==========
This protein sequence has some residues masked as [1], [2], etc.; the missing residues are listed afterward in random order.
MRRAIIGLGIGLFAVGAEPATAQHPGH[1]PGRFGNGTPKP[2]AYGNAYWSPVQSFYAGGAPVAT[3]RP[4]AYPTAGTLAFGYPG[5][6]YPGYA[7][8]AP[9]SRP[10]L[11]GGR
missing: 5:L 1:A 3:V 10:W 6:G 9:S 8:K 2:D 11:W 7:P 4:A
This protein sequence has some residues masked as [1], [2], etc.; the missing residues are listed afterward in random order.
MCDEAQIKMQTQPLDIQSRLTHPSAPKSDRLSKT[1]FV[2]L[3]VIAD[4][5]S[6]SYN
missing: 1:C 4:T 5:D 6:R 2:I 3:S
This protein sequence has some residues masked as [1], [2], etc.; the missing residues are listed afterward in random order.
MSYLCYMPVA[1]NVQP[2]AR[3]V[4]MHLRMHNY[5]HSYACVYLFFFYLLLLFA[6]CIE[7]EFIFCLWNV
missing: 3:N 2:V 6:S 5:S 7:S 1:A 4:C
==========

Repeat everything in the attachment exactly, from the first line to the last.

This protein sequence has some residues masked as [1], [2], etc.; the missing residues are listed afterward in random order.
MRRAIIGLGIGLFAVGAEPATAQHPGH[1]PGRFGNGTPKP[2]AYGNAYWSPVQSFYAGGAPVAT[3]RP[4]AYPTAGTLAFGYPG[5][6]YPGYA[7][8]AP[9]SRP[10]L[11]GGR
missing: 5:L 1:A 3:V 10:W 6:G 9:S 8:K 2:D 11:W 7:P 4:A
This protein sequence has some residues masked as [1], [2], etc.; the missing residues are listed afterward in random order.
MCDEAQIKMQTQPLDIQSRLTHPSAPKSDRLSKT[1]FV[2]L[3]VIAD[4][5]S[6]SYN
missing: 1:C 4:T 5:D 6:R 2:I 3:S
This protein sequence has some residues masked as [1], [2], etc.; the missing residues are listed afterward in random order.
MSYLCYMPVA[1]NVQP[2]AR[3]V[4]MHLRMHNY[5]HSYACVYLFFFYLLLLFA[6]CIE[7]EFIFCLWNV
missing: 3:N 2:V 6:S 5:S 7:S 1:A 4:C